Welcome to the 2023 edition of DLA Piper's Data Protection Laws of the World Handbook. We launched our first edition in 2012 and have been updating the content each year since. This will be our twelfth edition and now provides an overview of key privacy and data protection laws across more than 100 different jurisdictions.
Looking ahead, 2023 promises to be another eventful year in the world of data protection and privacy law. New laws continue to come online across the globe. In 2022, we saw the arrival of brand new data protection laws in Indonesia and Oman, to name but two examples. We also saw proposals to reform the UK’s data protection laws, to move the UK away from the GDPR status quo it inherited from its previous EU membership. The future for those proposals is uncertain, and the UK may go back to the drawing board (again) in 2023.
A number of countries will be hoping that 2023 is the year when long-awaited data protection laws finally get across the finishing line. Egypt and India are two prime examples in that category. Argentina, meanwhile, is an example of a country with a long-standing data protection law, which may make significant reforms to its law (along GDPR lines) in 2023. Further activity is also expected in the world’s largest economies, the United States of America and China.
In the United States, state privacy law developments continue, with five significant state privacy laws coming into force in the next twelve months. On January 1, 2023, Virginia’s omnibus state privacy law, the Virginia Consumer Data Protection Act, and the California Privacy Rights Act, which substantially amended the California Consumer Privacy Act, take effect. Omnibus privacy laws in Colorado and Connecticut—both of which are substantially similar to the Virginia Consumer Data Protection Act—will take effect on July 1, 2023, and on January 1, 2024, Utah’s omnibus privacy law will come into force. Further, both California and Colorado are also undergoing rulemaking processes and are expected to issue regulations that expand on their respective state privacy laws sometime in 2023.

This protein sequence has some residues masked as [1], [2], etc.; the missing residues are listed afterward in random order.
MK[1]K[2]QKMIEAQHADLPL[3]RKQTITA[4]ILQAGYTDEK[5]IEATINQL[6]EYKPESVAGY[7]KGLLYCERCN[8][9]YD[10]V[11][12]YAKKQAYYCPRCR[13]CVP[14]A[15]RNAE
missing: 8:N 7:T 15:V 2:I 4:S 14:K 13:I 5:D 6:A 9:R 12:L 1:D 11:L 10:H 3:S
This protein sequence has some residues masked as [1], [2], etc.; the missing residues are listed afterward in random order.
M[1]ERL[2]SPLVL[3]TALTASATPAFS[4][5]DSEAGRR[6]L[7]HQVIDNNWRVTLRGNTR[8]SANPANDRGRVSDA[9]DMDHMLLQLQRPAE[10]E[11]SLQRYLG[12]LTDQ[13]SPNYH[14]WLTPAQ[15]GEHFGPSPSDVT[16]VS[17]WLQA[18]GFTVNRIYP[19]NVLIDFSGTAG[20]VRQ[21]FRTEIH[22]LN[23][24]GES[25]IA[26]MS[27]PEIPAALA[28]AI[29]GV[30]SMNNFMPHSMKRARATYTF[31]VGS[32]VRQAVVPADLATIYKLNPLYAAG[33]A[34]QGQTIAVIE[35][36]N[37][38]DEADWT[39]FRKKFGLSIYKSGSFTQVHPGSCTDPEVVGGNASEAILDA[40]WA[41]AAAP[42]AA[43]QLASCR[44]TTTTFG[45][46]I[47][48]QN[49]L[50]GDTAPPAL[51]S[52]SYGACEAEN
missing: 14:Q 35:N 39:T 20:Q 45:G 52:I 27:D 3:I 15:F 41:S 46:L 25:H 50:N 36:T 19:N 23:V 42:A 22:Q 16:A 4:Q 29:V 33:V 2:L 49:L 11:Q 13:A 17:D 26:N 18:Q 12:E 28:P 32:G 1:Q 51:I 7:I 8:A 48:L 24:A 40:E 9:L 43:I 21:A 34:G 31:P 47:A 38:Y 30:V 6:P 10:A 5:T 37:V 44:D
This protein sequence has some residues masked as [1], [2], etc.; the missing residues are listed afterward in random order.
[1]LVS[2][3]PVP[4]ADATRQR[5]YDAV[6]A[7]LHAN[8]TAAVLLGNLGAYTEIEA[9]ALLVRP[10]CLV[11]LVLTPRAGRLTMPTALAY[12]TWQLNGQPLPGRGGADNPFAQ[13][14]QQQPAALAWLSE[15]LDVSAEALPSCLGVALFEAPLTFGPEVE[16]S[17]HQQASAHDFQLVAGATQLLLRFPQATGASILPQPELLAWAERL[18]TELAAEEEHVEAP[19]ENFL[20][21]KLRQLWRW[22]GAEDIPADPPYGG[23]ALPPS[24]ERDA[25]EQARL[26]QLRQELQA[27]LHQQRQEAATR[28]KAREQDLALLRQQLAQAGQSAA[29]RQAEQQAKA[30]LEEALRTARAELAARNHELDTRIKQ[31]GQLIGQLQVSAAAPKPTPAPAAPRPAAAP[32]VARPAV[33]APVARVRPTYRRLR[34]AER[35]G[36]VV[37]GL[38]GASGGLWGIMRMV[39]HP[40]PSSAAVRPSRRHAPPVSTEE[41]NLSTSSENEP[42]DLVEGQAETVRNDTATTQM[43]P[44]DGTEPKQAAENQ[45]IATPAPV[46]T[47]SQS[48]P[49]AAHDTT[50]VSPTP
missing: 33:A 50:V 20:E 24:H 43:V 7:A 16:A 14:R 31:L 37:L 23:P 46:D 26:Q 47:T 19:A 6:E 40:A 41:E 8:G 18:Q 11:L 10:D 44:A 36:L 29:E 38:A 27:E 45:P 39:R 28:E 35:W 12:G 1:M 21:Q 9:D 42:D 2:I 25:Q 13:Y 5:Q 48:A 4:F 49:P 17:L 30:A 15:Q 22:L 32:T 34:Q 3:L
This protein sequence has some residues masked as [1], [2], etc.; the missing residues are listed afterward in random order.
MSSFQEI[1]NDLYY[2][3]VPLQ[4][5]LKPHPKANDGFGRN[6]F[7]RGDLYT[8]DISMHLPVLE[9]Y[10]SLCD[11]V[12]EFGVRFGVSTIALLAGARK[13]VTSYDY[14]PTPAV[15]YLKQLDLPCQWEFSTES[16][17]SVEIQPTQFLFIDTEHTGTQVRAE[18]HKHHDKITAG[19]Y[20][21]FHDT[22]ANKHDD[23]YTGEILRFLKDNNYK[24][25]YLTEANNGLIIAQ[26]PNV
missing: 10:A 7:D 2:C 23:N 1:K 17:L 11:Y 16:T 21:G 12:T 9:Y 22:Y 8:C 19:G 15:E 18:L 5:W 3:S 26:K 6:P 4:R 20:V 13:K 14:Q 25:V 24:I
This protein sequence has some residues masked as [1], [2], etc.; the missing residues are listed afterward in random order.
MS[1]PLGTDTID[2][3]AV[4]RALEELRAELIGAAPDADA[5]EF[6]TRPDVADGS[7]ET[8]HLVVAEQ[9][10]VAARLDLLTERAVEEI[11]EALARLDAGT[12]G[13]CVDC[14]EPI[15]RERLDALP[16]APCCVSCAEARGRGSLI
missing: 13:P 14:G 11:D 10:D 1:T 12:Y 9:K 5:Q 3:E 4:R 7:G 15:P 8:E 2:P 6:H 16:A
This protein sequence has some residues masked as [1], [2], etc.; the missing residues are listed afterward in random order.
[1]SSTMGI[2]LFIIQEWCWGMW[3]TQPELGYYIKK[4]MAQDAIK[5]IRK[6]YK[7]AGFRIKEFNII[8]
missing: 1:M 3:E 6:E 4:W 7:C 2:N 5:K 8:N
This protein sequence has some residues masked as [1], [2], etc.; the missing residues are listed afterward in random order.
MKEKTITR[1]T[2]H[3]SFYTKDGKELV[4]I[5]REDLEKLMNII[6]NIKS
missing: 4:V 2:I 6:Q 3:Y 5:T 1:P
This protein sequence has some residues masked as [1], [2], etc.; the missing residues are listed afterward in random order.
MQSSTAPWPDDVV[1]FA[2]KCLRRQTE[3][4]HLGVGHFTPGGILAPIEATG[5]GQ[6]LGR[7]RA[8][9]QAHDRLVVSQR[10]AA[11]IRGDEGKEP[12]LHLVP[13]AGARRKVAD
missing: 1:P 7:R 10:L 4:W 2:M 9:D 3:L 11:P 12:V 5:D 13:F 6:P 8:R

In addition to these upcoming laws, this year is shaping up to be an active legislative season for privacy, and it is very possible that additional states will pass omnibus privacy laws in 2023. At the federal level, a bipartisan group of legislators introduced the American Data Privacy and Protection Act in 2022, which gained some momentum when first introduced but later stalled, in part due to opposition by some legislators to any pre-emption of state privacy laws. While many U.S. businesses and policy groups continue to advocate for a comprehensive, federal privacy law, the likelihood of passing long-awaited federal privacy legislation in 2023 remains uncertain at best.
Privacy class actions also continue to be a key risk area in the United States, including in the context of biometric privacy (under the Illinois Biometric Privacy Act), text messaging (under the federal Telephone Consumer Privacy Act) and call recording, wiretapping and related claims under the California Invasion of Privacy Act and other state laws. Online monitoring and targeting activities—including via cookies, pixels, chat bots, and so-called “session replay” tools—are an area of particular focus in the United States from a regulator and enforcement perspective and are also a developing litigation risk area.
In China, regulators continue to develop their complex cross-border data transfer regime, which incorporates a combination of assessments, standard contract terms, approvals and consent requirements. Many businesses begin this year in the midst of frenzied activity on their China data compliance programmes.
Key Privacy Law Trends
Data localization is set to remain a prominent trend in 2023. Beyond China, the data localization trends extend elsewhere in Asia, and businesses will be watching Vietnam and India closely. In Europe, companies wait with bated breath for the finalisation of the EU-US Data Privacy Framework agreement, expected in Q1 or Q2 of this year (soon to be followed, no doubt, by the inevitable Schrems III challenge).